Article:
There is a growing demand for organic food products (PAE), driven by consumers perception on product quality and safety, but also on the impact of agricultural practices over environment. Although the situation varies from country to country in terms of type and amount of PAE products, in all European Union countries has increased greatly the number of organic farms from the 1992 reform of common agricultural policy. PAE manufacturers must know the profile of the consumer in order to implement an appropriate marketing mix. There are a lot of cases of initiatives on this market that resulted in failures because of insufficient awareness of consumers.
Who is the consumer of organic food products?
MATERIAL AND METHOD
The paper is based on the investigation of secondary sources, the literature concerning PAE consumers in Europe. Socio – demographic segmentation criteria. The gender affects the relationship between consumers and PAE. It was found that a greater proportion of women are consumers of PAE, unlike men. The same difference is also reflected in the attitude towards these products (Aertsens et al., 2009). It can be said that women often buy the PAE in comparison with men and that women buy large quantities from a single acquisition (Davies et al., 1995). Among experts there are opinions that the higher proportion of women concerning the purchase of organic food is because of the fact that women deal with the family food supply more than men (Torjusen et al., 2004).
The existence of childrens in a family causes appearance or growth of organic foods consumption. After giving birth, women change their consumption habits, using more organic food in the daily menu for the whole family. This behavior is motivated primarily by a desire to avoid potential health problems for children. PAE consumption of a household will decrease when children reach adolescence and begin to choose the food they want, but will increase after the children will found their families and parents’ disposable income will be higher. Although the presence of children in a household positively influences the attitude towards organic food, it can be said that household income has a strong influence on the transformation of positive attitude on acquisition (Davies et al., 1995).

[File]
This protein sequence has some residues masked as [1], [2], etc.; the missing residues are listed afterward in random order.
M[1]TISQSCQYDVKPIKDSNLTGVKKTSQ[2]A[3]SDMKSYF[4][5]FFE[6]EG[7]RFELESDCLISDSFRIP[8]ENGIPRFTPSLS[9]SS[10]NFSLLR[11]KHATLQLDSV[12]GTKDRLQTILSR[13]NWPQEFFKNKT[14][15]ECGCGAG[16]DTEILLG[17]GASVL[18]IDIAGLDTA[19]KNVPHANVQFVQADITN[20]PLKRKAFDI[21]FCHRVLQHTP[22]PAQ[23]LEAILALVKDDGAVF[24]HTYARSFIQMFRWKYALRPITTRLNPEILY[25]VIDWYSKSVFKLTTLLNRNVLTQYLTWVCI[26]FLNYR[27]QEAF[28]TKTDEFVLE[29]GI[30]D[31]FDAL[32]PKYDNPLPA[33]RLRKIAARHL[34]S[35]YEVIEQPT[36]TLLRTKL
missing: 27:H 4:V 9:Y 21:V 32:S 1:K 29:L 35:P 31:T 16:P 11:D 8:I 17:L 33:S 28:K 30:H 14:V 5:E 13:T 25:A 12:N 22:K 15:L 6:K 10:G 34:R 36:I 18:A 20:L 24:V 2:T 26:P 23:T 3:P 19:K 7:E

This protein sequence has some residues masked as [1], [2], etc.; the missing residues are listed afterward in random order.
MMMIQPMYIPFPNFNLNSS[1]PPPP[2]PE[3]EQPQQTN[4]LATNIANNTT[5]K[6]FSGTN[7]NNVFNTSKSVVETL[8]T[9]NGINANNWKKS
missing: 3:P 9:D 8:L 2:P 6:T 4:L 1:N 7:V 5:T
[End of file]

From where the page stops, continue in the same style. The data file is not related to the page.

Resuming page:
Age influence both the acquisition of PAE, as well as reasons for purchase. European consumers under the age of 45 years consume these foods being concerned of the environmental problems and health worries too, while consumers aged over 45 years are primarily motivated by health problems. In Europe, the typical consumer of PAE has between 30 and 49 years. The age affects consumption differently depending on market maturity. Thus, younger consumers are among the first to adopt these products on the markets in developing, while older consumers have a higher proportion on the developed markets (Mildmore et al, 2005). Regarding the amount of organic food purchased, it was found that there are no differences between elderly and young. Young people are more willing to pay a differential higher price for organic food, while elderly people are willing to pay a smaller difference in price for such products (Davies et al., 1995).